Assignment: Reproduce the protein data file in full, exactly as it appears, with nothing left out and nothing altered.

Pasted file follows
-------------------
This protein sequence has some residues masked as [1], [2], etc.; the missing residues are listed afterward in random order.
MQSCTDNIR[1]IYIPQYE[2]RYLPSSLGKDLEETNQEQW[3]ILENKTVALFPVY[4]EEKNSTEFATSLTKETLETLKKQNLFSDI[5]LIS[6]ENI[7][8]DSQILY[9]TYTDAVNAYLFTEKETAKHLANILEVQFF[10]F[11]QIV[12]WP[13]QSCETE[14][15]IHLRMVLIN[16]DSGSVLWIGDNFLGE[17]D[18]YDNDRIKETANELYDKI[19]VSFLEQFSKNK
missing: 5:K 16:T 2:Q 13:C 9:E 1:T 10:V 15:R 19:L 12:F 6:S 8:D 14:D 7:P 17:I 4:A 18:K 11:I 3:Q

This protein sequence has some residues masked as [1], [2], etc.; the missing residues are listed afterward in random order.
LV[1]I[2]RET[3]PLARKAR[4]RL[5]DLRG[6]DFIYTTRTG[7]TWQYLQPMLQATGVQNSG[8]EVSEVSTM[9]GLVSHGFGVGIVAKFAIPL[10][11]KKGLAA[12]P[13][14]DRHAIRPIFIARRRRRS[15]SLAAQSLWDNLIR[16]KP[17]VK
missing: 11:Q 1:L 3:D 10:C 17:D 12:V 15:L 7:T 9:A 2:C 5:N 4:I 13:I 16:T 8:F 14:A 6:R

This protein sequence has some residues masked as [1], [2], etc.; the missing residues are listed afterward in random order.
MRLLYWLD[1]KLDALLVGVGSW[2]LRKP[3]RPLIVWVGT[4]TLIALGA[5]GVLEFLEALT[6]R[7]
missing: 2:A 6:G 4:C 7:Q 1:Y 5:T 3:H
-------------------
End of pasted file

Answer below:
This protein sequence has some residues masked as [1], [2], etc.; the missing residues are listed afterward in random order.
MQSCTDNIR[1]IYIPQYE[2]RYLPSSLGKDLEETNQEQW[3]ILENKTVALFPVY[4]EEKNSTEFATSLTKETLETLKKQNLFSDI[5]LIS[6]ENI[7][8]DSQILY[9]TYTDAVNAYLFTEKETAKHLANILEVQFF[10]F[11]QIV[12]WP[13]QSCETE[14][15]IHLRMVLIN[16]DSGSVLWIGDNFLGE[17]D[18]YDNDRIKETANELYDKI[19]VSFLEQFSKNK
missing: 5:K 16:T 2:Q 13:C 9:E 1:T 10:V 15:R 19:L 12:F 6:S 8:D 14:D 7:P 17:I 4:A 18:K 11:I 3:Q

This protein sequence has some residues masked as [1], [2], etc.; the missing residues are listed afterward in random order.
LV[1]I[2]RET[3]PLARKAR[4]RL[5]DLRG[6]DFIYTTRTG[7]TWQYLQPMLQATGVQNSG[8]EVSEVSTM[9]GLVSHGFGVGIVAKFAIPL[10][11]KKGLAA[12]P[13][14]DRHAIRPIFIARRRRRS[15]SLAAQSLWDNLIR[16]KP[17]VK
missing: 11:Q 1:L 3:D 10:C 17:D 12:V 15:L 7:T 9:A 2:C 5:N 4:I 13:I 16:T 8:F 14:A 6:R

This protein sequence has some residues masked as [1], [2], etc.; the missing residues are listed afterward in random order.
MRLLYWLD[1]KLDALLVGVGSW[2]LRKP[3]RPLIVWVGT[4]TLIALGA[5]GVLEFLEALT[6]R[7]
missing: 2:A 6:G 4:C 7:Q 1:Y 5:T 3:H